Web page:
When we first checked in on the March for Science, there was little more than a skeletal web page and a pledge that the march was open to “anyone who values empirical science. That’s it.”

Well, not quite. The organizers did declare early on that there were certain things they accepted “as facts with no alternatives,” including anthropogenic global warming and evolution. And there were some bugs to work out in the mission statement when it came to ensuring diversity and inclusiveness.

The March for Science was absolutely about science, and since march co-chair Bill Nye declared earlier in the day that science is political, there was no reason the event had to shy away from politics.

Even if he was just another white male dominating the conversation, Nye called out his fellow white males in positions of power who are “deliberately ignoring and actively suppressing science.”

Nye really did have a cozy relationship with the Obama White House, flying on Air Force One from D.C. to the Everglades to draw attention to climate change, so it’s no surprise he’s more at home among the resistance these days.

CNN’s three-minute clip does label Bill Nye a scientist (fact check, please), but there appears to be some footage missing that causes it to skip from some political talk to scientists saving the world, a pretty transparent plug for his new Netflix series, “Bill Nye Saves the World.”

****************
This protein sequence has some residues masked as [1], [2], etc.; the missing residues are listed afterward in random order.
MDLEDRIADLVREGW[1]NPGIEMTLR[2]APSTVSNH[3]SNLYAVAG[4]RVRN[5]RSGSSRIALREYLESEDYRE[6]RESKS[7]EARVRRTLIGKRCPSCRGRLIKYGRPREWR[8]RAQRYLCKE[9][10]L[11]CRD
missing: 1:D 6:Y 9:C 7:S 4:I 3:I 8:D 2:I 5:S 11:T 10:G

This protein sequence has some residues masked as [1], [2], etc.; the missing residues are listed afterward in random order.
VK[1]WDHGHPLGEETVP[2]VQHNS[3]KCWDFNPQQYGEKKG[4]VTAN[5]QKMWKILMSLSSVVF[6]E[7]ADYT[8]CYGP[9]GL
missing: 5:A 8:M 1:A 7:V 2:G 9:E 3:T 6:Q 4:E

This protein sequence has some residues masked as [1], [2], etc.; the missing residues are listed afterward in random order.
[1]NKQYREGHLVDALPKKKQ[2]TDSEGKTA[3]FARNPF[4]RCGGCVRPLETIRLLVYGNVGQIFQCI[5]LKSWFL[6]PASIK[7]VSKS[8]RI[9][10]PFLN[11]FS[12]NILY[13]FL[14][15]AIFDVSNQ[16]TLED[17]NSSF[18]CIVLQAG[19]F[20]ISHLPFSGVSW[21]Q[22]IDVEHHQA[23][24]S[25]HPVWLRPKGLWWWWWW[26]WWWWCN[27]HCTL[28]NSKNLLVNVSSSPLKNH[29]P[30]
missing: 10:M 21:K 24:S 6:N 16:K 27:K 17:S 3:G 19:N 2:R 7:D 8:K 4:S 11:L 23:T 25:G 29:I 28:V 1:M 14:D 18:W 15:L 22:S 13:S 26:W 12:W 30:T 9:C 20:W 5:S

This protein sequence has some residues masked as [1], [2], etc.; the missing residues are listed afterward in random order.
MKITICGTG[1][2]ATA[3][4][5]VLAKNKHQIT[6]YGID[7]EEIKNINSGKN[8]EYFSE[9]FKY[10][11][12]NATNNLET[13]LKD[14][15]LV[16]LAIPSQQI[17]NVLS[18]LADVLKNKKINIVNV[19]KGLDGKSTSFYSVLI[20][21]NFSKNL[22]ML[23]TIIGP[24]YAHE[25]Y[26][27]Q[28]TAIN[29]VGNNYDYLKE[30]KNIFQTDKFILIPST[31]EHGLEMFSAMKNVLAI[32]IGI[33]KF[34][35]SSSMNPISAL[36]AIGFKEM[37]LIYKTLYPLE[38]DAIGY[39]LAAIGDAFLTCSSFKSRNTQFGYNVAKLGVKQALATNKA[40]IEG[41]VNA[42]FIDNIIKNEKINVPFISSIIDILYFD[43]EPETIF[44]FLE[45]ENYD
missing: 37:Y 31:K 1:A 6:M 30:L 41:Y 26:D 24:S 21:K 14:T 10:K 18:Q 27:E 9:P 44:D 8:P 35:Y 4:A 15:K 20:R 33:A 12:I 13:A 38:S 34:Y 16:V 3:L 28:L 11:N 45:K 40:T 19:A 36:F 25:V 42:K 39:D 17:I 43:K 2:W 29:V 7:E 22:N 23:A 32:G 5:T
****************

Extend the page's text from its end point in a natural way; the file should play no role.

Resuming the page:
So, there’s the March for Science for you. Any questions?

They really do. Chalk that up next to evolution and man-made global warming as another of those facts without an alternative.

Government funding of research is clearly a goal; Nye named clean water and reliable electricity as just two of the benefits science has brought to the world, so who knows what the government hopes to find with million-dollar-plus experiments like “mudskipper on a treadmill.”

Another of those taxpayer funded research projects last year involved observing if female moneys spent more time observing male monkeys’ genitals in front of a red background, which reminds us …

Here again is that clip of Bill Nye (in front of a blue background) doing his comedy act before he developed the “science guy” character and found work as a TV host and fame as America’s preeminent scientist.

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